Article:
How to Make Your Own Arch When Removing a Dividing Wall

Removing a dividing wall-to create a through living-and-dining room, for instance – leaves you with a boxy break formed by the RSJ and its piers. The angularity might suit your decor and furnishings, but for a softer look, an arch is the answer: you can buy ready-made arch formers, which you fix in the opening and plaster over; for an individual profile, however, it’s quite straightforward to make your own arch using wet plaster or plasterboard.

Deciding on the arch profile

It’s advisable to plan for the installation of an arch before you make your opening. Choose the style of arch carefully: the shape will effectively lower the height of the opening at the sides, which may be impracticable and poorly proportioned for the room. Corner arches simply round off the angle and don’t encroach on headroom; semi-circular types give a full, rounded shape but eat into headroom at the sides; pointed arches make a distinctive shape without taking up headroom at the middle of the opening.

Dividing Wall

Metal mesh arch formers

Expanded metal mesh arch formers are available from builders’ merchants to give quick and easy installation. Various profiles are made, typically semi-circles, corner quadrants and ellipses, although Spanish, Oriental and Tudor styles are also available.

One-piece mesh frames are also sold, but they’re suitable only for use on 112mm thick walls. Segmented formers-half the face and half the soffit (underside)-are more versatile; some offer a separate soffit strip to cope with any wall thickness.

Fitting the former

You’ll need to wedge a batten at the top of the opening, to which you can attach the mesh with nails. Hold the former in position, and set it squarely using a spirit level. Secure the mesh to the piers with galvanized masonry nails-you may have to hack off a margin of plaster at the sides so the mesh can be fixed flat against the bricks. Hold a spirit level diagonally against the fold of mesh at the curves and the hard plaster surface on the pier, to check that it’s set at the correct depth.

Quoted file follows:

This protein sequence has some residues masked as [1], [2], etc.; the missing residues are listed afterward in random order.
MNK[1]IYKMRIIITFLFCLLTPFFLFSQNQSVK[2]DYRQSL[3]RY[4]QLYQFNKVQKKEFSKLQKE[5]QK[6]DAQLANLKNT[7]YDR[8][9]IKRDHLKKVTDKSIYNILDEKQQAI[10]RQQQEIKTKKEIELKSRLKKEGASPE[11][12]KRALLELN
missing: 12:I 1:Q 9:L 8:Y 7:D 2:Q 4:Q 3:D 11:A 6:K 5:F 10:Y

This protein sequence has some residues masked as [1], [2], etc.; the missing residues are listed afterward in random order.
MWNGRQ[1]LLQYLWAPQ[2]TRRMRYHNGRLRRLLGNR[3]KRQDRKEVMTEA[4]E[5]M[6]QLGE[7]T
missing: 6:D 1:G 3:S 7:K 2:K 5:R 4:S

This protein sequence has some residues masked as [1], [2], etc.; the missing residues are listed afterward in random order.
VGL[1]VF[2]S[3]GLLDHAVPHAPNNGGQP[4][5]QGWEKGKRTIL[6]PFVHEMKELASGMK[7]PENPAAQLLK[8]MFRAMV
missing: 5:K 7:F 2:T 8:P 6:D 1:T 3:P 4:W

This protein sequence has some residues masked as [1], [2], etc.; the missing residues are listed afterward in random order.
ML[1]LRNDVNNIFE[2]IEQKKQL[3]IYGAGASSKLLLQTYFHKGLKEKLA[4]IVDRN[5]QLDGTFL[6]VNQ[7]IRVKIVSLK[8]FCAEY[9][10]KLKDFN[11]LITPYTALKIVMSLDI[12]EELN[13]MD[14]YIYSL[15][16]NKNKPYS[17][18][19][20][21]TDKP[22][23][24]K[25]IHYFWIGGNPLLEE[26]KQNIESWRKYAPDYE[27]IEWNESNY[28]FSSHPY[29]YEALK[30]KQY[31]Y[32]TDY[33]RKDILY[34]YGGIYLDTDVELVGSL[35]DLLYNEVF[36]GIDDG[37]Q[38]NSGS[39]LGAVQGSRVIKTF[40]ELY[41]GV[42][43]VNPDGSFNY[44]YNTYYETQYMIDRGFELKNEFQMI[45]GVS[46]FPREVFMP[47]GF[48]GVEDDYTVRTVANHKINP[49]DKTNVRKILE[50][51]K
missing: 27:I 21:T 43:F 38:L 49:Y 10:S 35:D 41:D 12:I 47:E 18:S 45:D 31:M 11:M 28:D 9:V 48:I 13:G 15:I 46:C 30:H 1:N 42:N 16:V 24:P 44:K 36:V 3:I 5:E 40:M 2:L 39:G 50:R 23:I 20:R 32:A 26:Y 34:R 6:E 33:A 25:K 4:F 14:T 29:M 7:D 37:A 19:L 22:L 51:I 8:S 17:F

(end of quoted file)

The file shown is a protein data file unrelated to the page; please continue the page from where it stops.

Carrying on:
If you’re fitting mesh segments, fit one half, then the other and tie the soffit strips together with galvanized or copper wire to prevent the mesh sagging under the weight of the plaster. On a thick wall, insert a soffit strip and tie it to the side pieces.

Mix up some metal lathing plaster and spread a rough key coat onto the soffit with a plasterer’s steel trowel, working from bottom to top from both sides. Don’t press too hard or the plaster will be forced through the mesh. Apply plaster to the face of the arch, scraping it off level with the hard plaster edge on the pier and the rigid mesh fold on the arch curve. When the plaster has stiffened, after about 15 minutes, apply a thin coat of ordinary finish plaster. Apply a second coat immediately after the first and trowel smooth.

Fibrous plaster arches

Prefabricated decorative archways are available made from fibrous plaster. They are usually fixed with screws to wooden battens at the top and sides of the opening. The joints between the fibrous plaster mouldings and the wall plaster are filled after installation.

To complete an authentic period look, ornate fibrous plaster accessories such as corbels (supporting brackets) or pillars and pilasters are also available with which to clad the piers.

Filed Under: Home & Maintenance


About the Author: Jason Prickett loves to write about home maintenance and stuff you can do yourself instead of hiring any professional. His step by step guides will assist you in completing your home maintenance tasks.

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